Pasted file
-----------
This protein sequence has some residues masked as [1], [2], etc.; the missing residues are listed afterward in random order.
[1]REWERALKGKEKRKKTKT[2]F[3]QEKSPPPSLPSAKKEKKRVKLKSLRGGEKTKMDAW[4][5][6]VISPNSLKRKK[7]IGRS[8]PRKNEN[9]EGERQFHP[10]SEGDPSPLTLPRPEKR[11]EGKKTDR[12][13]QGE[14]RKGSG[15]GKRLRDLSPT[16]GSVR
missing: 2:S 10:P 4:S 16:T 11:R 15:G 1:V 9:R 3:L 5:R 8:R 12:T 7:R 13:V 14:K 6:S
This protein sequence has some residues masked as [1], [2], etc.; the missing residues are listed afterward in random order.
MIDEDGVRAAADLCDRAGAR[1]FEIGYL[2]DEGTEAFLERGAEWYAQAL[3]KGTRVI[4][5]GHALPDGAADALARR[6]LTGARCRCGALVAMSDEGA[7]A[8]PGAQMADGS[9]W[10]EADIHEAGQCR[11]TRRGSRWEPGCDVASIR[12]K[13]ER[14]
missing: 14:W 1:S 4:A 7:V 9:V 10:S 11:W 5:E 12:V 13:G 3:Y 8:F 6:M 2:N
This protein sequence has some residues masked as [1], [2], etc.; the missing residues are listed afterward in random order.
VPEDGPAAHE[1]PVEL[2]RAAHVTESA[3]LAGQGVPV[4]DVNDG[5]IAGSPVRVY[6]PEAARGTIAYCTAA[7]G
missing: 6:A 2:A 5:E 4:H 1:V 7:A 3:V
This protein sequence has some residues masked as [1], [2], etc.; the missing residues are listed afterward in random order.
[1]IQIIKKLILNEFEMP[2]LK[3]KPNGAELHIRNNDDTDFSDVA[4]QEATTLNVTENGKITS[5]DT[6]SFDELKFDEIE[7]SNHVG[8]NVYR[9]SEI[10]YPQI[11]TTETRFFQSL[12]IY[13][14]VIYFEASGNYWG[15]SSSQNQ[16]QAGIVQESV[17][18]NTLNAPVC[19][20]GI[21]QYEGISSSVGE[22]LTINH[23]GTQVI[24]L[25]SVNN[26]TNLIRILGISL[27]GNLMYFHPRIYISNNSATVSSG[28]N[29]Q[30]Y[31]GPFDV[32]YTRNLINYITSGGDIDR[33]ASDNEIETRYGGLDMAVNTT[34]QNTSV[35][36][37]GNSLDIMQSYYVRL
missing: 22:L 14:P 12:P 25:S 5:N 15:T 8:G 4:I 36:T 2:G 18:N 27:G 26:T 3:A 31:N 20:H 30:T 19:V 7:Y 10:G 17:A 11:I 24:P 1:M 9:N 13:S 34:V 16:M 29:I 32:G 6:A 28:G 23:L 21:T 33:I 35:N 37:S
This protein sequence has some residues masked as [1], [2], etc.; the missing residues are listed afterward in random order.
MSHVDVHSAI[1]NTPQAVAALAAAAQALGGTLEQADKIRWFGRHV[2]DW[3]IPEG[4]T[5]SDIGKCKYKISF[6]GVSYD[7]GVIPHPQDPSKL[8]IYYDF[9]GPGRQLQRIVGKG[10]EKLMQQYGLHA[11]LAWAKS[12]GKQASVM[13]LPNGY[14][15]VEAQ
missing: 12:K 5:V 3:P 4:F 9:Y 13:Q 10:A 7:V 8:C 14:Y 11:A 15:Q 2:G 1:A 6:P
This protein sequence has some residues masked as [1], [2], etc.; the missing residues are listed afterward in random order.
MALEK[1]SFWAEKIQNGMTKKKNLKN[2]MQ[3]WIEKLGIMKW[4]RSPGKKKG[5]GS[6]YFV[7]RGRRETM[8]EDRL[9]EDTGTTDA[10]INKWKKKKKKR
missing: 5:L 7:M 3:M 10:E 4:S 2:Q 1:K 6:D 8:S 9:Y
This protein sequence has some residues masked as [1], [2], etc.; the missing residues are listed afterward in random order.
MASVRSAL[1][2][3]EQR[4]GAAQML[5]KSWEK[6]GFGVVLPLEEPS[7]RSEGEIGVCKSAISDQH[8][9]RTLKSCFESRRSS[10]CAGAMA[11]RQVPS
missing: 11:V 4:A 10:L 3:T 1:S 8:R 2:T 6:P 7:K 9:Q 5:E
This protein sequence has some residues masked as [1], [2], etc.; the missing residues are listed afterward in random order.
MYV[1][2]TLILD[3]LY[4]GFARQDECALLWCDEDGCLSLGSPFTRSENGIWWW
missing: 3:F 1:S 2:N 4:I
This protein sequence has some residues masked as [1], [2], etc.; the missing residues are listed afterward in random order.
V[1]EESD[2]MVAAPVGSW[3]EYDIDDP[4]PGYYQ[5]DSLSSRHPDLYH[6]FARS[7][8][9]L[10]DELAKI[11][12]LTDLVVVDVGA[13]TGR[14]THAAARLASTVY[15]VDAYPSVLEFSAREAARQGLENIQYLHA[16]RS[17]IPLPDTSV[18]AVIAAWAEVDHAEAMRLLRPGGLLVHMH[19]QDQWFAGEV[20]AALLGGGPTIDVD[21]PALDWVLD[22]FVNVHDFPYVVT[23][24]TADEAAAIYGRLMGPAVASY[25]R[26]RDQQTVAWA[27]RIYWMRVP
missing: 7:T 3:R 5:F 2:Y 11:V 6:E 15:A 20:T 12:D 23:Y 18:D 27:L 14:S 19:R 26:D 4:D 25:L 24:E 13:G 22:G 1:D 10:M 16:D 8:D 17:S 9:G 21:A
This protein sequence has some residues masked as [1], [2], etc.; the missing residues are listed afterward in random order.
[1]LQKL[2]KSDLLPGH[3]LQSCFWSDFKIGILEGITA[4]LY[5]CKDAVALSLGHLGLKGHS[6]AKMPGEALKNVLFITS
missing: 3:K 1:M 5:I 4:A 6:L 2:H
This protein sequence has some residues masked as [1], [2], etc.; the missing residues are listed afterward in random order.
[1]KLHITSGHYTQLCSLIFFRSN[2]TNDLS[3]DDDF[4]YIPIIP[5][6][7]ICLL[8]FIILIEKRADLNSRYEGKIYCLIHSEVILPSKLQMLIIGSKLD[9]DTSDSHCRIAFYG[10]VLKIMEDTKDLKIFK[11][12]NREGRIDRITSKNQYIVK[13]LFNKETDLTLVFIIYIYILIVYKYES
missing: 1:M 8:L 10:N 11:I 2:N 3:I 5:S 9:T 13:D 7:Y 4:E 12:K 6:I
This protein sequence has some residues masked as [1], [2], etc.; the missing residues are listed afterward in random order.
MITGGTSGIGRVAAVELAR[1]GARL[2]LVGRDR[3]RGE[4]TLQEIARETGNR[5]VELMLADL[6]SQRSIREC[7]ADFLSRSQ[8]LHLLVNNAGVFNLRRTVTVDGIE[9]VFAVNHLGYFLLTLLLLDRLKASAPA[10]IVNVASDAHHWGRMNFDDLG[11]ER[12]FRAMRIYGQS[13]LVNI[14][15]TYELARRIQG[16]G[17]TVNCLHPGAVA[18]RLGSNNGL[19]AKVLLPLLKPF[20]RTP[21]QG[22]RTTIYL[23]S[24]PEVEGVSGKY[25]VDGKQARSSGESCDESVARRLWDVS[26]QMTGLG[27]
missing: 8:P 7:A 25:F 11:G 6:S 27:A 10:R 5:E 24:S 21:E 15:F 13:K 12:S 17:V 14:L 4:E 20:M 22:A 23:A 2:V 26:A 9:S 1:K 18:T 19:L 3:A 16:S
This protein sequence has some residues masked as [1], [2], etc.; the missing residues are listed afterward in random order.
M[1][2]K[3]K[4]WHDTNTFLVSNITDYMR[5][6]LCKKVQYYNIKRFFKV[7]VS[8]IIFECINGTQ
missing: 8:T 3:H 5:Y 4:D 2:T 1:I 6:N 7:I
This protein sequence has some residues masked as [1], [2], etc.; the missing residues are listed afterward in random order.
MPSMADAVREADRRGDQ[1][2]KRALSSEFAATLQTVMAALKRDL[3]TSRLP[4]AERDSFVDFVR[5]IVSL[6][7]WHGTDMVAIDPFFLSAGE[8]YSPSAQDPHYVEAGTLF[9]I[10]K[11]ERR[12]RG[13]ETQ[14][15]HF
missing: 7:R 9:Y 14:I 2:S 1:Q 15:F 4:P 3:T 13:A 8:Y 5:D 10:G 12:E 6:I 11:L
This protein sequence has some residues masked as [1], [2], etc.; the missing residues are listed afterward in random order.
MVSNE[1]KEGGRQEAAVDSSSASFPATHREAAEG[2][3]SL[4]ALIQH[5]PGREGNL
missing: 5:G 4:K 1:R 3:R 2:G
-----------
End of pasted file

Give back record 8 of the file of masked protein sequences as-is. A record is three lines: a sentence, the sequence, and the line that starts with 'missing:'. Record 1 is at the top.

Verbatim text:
This protein sequence has some residues masked as [1], [2], etc.; the missing residues are listed afterward in random order.
MYV[1][2]TLILD[3]LY[4]GFARQDECALLWCDEDGCLSLGSPFTRSENGIWWW
missing: 3:F 1:S 2:N 4:I